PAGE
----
Settlement forces US to decide whether 9 species endangered
BILLINGS, Mont. (AP) — The U.S. government will decide if federal protections are needed for a small, fanged predator of the Northern Rockies, massive alligator snapping turtles in the South and seven other species.
Deadlines for the decisions to be made over the next several years were detailed in a Tuesday legal settlement.
The Center for Biological Diversity had sued the U.S. Fish and Wildlife Service in March after officials missed previous decision deadlines, sometimes by years.
One of the first species to be decided on, by October 2017, is the Northern Rockies fisher.
The cat-sized predator once ranged across at least five states. It’s now limited to an area along the Montana-Idaho border.
A decision on the alligator snapping turtle, which can weigh up to 175 pounds, is due in 2020.
Legislative committee endorses air ambulance bill
HELENA, Mont. (AP) — An interim legislative committee has endorsed a proposal that that would leave air ambulance patients out of the bill negotiations between their insurance program and out-of-network ambulance providers.
Jesse Laslovich, chief counsel for the state Auditor’s Office, says the bill sets a framework for the two sides to agree to a reimbursement rate or they could take the issue to court.
Either way, the insurance company would have to pay at least as much as it would pay an in-network provider and the consumer would be responsible only for their co-pay and deductible.
The Air Ambulance Working Group developed the proposal and presented it to the Economic Affairs Inter Committee on Tuesday.
Non-hospital based air ambulance companies supported the legislation, while insurers said it would create a disincentive for providers to agree to network contracts that help control costs.
Wildlife advocates argue for protections for Montana fish
HELENA, Mont. (AP) — Wildlife advocates seeking to impose federal protections for a fish found in Montana say state efforts to improve conditions for the Arctic grayling won’t be enough to save it from the effects of climate change.
The advocates, led by the Center for Biological Diversity, asked a federal judge Tuesday to reverse the U.S. Fish and Wildlife Service’s decision in 2014 not to list the Artic grayling as a threatened or endangered species.
Arctic grayling are abundant in Alaska and Canada. In the Lower 48 states, the fish can only be found in Montana’s upper Missouri River drainages.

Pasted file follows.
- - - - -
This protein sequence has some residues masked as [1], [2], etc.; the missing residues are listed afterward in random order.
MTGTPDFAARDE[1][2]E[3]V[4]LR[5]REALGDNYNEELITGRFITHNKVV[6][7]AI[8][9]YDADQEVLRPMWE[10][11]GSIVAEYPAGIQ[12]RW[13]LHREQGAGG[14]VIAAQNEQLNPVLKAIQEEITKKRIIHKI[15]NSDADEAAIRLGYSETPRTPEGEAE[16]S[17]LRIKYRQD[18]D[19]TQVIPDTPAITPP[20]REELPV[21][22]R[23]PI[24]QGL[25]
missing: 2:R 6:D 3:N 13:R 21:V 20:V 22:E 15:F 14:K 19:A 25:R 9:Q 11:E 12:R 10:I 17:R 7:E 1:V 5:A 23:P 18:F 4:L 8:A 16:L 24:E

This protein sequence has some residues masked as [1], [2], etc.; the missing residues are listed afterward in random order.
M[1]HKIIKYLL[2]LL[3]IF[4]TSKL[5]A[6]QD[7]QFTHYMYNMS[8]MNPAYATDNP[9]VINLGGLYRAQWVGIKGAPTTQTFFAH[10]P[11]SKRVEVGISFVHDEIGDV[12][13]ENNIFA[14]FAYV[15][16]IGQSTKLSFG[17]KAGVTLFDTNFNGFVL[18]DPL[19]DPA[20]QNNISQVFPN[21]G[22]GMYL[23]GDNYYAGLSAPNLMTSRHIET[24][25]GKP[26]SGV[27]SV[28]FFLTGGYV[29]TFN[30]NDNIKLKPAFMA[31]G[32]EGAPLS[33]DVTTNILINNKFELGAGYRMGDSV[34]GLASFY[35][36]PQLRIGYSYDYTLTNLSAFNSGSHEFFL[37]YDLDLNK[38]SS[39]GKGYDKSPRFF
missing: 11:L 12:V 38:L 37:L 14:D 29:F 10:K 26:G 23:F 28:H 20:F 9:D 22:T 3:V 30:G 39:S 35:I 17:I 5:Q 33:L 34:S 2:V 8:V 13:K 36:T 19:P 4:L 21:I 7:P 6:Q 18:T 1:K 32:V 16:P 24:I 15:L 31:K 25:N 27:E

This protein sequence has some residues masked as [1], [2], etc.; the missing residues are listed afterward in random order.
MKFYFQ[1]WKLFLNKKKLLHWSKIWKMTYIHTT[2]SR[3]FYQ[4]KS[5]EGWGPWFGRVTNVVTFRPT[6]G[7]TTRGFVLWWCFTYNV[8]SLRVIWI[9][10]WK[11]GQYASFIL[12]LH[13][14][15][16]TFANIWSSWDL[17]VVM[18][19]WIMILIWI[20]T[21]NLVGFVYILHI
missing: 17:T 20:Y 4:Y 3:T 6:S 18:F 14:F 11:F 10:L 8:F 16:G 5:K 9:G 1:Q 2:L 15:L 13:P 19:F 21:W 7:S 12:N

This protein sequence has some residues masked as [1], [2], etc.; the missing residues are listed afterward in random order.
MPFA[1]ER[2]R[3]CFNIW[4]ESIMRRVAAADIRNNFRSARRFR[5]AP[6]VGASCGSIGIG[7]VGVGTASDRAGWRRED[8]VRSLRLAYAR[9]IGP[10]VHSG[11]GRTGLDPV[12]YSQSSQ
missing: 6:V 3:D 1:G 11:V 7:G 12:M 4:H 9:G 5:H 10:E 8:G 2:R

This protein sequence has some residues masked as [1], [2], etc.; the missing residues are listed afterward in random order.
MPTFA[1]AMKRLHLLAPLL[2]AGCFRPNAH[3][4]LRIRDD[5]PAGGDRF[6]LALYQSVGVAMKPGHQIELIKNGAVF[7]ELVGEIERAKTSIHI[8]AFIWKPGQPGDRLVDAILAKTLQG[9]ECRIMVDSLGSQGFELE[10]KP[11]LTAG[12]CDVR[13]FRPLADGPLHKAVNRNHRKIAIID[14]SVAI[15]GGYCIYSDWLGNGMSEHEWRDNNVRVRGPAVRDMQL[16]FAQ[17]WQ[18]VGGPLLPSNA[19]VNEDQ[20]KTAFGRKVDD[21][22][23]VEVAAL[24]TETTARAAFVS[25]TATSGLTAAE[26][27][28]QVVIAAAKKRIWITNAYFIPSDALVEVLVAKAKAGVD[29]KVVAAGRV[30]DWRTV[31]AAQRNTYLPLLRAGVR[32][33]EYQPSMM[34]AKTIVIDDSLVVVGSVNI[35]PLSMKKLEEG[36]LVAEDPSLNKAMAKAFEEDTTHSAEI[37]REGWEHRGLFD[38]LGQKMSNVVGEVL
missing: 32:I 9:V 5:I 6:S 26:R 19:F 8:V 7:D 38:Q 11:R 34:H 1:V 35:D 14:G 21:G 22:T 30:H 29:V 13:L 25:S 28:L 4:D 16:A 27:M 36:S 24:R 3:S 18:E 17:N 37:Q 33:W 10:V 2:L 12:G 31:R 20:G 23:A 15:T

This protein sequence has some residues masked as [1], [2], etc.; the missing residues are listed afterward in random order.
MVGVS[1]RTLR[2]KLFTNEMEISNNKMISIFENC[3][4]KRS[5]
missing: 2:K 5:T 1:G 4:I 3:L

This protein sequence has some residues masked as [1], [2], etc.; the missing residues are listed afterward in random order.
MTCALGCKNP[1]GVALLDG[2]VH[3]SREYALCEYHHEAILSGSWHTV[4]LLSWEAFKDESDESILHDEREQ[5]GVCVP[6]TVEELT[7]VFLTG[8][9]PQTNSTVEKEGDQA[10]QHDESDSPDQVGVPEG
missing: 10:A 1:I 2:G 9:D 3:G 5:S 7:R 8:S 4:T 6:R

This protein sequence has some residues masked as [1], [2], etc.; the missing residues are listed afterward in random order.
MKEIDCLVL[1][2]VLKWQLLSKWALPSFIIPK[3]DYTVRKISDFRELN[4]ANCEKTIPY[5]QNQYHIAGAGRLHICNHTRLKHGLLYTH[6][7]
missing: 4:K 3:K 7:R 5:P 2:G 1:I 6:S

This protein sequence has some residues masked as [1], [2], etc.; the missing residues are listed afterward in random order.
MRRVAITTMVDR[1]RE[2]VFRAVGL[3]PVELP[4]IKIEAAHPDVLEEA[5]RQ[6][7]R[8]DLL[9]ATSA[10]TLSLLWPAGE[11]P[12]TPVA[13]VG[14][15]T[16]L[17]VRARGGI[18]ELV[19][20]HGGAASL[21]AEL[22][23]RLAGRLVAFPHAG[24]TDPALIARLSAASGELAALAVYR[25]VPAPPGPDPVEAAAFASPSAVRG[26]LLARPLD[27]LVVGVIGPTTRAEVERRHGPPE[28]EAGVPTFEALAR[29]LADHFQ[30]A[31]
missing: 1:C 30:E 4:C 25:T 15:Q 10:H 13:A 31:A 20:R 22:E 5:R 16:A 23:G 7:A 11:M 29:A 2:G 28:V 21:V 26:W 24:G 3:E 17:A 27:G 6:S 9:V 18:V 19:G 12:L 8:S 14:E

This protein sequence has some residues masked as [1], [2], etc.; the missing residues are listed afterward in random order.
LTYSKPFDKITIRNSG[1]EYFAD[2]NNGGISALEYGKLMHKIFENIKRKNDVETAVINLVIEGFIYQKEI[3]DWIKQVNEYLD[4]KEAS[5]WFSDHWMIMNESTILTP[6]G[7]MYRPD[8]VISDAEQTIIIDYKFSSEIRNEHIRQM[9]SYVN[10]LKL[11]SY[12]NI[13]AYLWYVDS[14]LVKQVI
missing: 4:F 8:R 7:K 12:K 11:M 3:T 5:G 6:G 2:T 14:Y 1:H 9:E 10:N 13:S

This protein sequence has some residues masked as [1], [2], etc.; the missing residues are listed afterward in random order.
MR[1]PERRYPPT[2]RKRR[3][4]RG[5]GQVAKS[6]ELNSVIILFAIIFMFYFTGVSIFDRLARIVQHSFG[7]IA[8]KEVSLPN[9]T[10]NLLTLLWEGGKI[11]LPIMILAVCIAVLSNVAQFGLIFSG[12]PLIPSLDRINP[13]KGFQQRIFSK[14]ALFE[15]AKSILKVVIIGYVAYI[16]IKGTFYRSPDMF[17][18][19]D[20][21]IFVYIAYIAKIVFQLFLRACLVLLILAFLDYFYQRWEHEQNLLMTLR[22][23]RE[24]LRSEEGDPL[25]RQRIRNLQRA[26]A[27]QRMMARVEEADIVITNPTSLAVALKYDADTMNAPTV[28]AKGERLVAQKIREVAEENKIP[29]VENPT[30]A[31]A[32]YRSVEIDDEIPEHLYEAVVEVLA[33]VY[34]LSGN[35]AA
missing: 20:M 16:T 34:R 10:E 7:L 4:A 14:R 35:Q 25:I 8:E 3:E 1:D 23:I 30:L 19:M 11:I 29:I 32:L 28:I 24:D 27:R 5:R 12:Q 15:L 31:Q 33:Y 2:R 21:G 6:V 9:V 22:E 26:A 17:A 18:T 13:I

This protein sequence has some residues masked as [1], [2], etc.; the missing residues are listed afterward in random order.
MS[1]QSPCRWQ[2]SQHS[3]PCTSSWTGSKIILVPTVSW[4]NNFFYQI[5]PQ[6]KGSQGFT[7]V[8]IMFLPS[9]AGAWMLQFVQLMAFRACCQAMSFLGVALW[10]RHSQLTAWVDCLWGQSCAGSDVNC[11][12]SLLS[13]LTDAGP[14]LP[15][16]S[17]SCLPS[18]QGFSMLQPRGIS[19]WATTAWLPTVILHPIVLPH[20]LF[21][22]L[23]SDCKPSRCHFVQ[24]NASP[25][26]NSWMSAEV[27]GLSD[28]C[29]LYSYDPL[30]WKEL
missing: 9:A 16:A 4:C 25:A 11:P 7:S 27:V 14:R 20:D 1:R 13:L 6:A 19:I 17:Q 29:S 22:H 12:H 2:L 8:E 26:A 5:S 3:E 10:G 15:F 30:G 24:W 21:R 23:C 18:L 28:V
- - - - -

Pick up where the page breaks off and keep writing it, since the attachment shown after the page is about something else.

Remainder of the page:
In 2010, the Fish and Wildlife Serve determined the Montana fish warranted federal protections but that other species took precedence.
Federal officials reversed that determination after new genetic information showed stable or increasing Arctic grayling populations.
Man gets life in prison for double shooting in Eureka
KALISPELL, Mont. (AP) — A Canadian man convicted of shooting his ex-girlfriend and a man during what prosecutors say was a jealous rage has been sentenced to life in prison.
The Flathead Beacon reports 41-year-old Michael Ilk, of Alberta, was sentenced Monday on two counts of attempted deliberate homicide and two counts of aggravated assault.
Prosecutors say he fired about 10 shots at his ex-girlfriend, Hadassah Pereslete, and Tyler Wilson, at a construction site where Pereslete worked. Pereslete and Wilson, both of Eureka, each were hit twice during the April 15, 2015, shooting.
Ilk followed them to the Eureka Law Enforcement Center, where he was arrested.
Defense attorneys argued that Wilson shot first and that Ilk fired back in self-defense. Ilk maintained his innocence in a letter he read at his sentencing hearing.
Former state lawmaker charged with threatening tenant
HAVRE, Mont. (AP) — A former state lawmaker from Havre is charged with threatening a tenant as she was moving out of a rental property.
The Havre Daily News reports 52-year-old Bob Bergren was charged Monday with assault with a weapon. He did not enter a plea and was appointed a public defender. He remained jailed Tuesday morning.
The tenant called police Sunday to report that Bergren had been harassing her, including standing by the mailbox and yelling at her while holding a shotgun.
Court records say Bergren acknowledged being at the residence with the gun, but said he didn’t aim it at her. The officer said the gun had a round in the chamber.
Bergren told the newspaper he felt threatened and was protecting his property.
Bergren, a Democrat, served in the Legislature from 2003-2010 and was Speaker of the House during the 2009 session.
Yellowstone south entrance reopens Tuesday
YELLOWSTONE NATIONAL PARK, Wyo. (AP) — The south entrance to Yellowstone National Park has reopened after being closed for more than a week because of a wildfire in neighboring Grand Teton National Park.
Firefighters doused hot spots and cleared downed and dangerous burned trees along the highway that runs up the east side of Grand Teton and to the Yellowstone entrance. The highway reopened overnight, and the Yellowstone gate opened at 7 a.m. Tuesday.
Closing the entrance over the last week forced visitors coming up from the popular Jackson Hole area to take a detour that added about an hour of drive time to reach Yellowstone through Idaho and West Yellowstone, Montana.
The fires in Yellowstone and Grand Teton remain active and continue to grow. But all major tourist attractions and roads in Yellowstone are open.